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1996 - Mr Major’s Doorstep Questions in Nuneaton

Below is the text of Mr Major’s doorstep questions and answers, in Nuneaton on 26th April 1996.


QUESTION:

What about the VAT case the Government has just lost in the court?

PRIME MINISTER:

The case has not yet been determined. It’s still in the courts. It will go to the High Court. The figures that I have seen banded around so relentlessly in the press bear no relation to what the figures really are. So I think people would be very wise to wait and see. It's going to take some time to determine. Earlier courts decided one way, this court has decided another. It will now I assume go forward to the House of Lords and I think people really should just wait for that. It's going to take some time.

QUESTION:

Will it rule out tax cuts in the next Budget?

PRIME MINISTER:

I very much doubt that this matter is going to be determined and we think we have an extremely good case and we expect to win the case. In which case the proposition that so seems to concern some people isn't going to happen but we'd better wait and see. It still has to go to the House of Lords. We will fight the case very vigorously. We expect to win the case and the problem will then fall away.

QUESTION:

Will it rule out tax cuts?

PRIME MINISTER:

I have no intention of anticipating what is going to be in the Budget. It's an extremely good try but I have no intention of doing so. This is a matter that's still in the courts. It's going forward in the courts and I am not going to say anything more about it than that. We think we have a very good case. We think we will win the case. We will take it forward in the courts and in any event the figures that are being bandied around this morning are wholly wrong.

QUESTION:

Economic outlook?

PRIME MINISTER:

Things are beginning to go well everywhere. I think one can see the changing circumstances that are happening at the moment If you compare what is happening here with what is happening in other countries in the same economic environment we have inflation at a level we haven't seen for a very long time and still falling; we have unemployment far lower than any of our European competitors who face the same problems; we have got growth coming; we've got mortgages at their lowest level for 30 years; inflation in its best position for 50 years. So there is a great deal I think that is going to help. And at the end of this month of course, in a day or so, people will begin to see the tax reductions from the last Budget in their pay packets. And I think they will begin to realise as most of the in depth opinion studies show that the economy has decisively turned, it is getting better and what I hope will come out of that is that people will feel much more confident both in the short term and in the long term prospects. That is what I would like to see. I would like to see this attitude that people have had of not feeling confident disappear. There is no reason for lack of confidence in the prospects of this country. I think that is becoming increasingly apparent and I think that evidence will grow as month succeeds month from now on,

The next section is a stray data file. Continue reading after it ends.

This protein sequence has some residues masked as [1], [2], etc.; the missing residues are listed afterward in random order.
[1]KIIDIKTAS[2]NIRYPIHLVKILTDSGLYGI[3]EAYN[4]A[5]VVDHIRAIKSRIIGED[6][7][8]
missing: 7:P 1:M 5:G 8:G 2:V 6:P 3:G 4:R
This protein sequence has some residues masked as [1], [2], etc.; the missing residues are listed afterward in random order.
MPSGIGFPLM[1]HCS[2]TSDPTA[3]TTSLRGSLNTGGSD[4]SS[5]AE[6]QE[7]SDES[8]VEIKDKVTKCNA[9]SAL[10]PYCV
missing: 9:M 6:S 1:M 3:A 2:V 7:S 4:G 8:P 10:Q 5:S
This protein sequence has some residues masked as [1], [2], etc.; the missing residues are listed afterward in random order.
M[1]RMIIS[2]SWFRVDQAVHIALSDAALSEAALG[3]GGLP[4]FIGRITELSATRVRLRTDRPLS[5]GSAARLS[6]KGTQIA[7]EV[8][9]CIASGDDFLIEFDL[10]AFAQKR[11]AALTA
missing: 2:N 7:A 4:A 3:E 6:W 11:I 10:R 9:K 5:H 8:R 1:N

QUESTION:

Confidence in your administration?

PRIME MINISTER:

We have another year of this Parliament. The changes that we put in place are increasingly coming through. What I determined in the depth of the recession was that we would do nothing in the period of the recession that would mean that the recovery would be hampered when it came by having sown the seeds of future economic difficulties and we didn't. And the result of that is that we had the best economic platform for prosperity over the years that lie ahead than we have seen for a very, very long time indeed.

QUESTION:

Thoughts on Paddy Ashdown visiting Stratford at the same time?

PRIME MINISTER:

I didn't know he was here actually. I’m in Stratford this afternoon. I'm very pleased for him to follow me around.

QUESTION:

One of your backbenchers said today this ruling does mean no tax cuts which would be a disaster for you in the election. Do you agree with that?

PRIME MINISTER:

You are asking me to comment on something that hasn't happened. One can always make speculative comments on things that haven't happened. People haven't had a chance to look at the judgement, they haven't had a chance to assess it in any way, they haven't had a chance to consider the fact that in earlier courts we won and that we expect to win when it goes to the high courts. So I think people should just wait upon events and not over hype them and over exaggerate them.

QUESTION:

Good news?

PRIME MINISTER:

There is very good news here. Just have a look round everywhere. You can see the housing market starting to move; you can see mortgages at their lowest for 30 years; you can see tax cuts in people's pay packets this week; you can see unemployment lower here than in any comparable country; you can see more people in work in this country than in any other comparable country. There is nowhere else in Western Europe at the moment where the people of this country could live and find better economic circumstances and that is the view of the Europeans not just my view. You may I would say that wouldn't I, but go and ask the Europeans and they will tell you the same thing.

QUESTION (member of the public):

Why don't you stop those French walking all over us?

PRIME MINISTER:

We are working for a negotiated settlement. That means reaching an agreement. If one strikes attitudes the people who would pay the price of that will be the beef farmers. If you were a beef farmer you would want this matter solved. And I want it solved.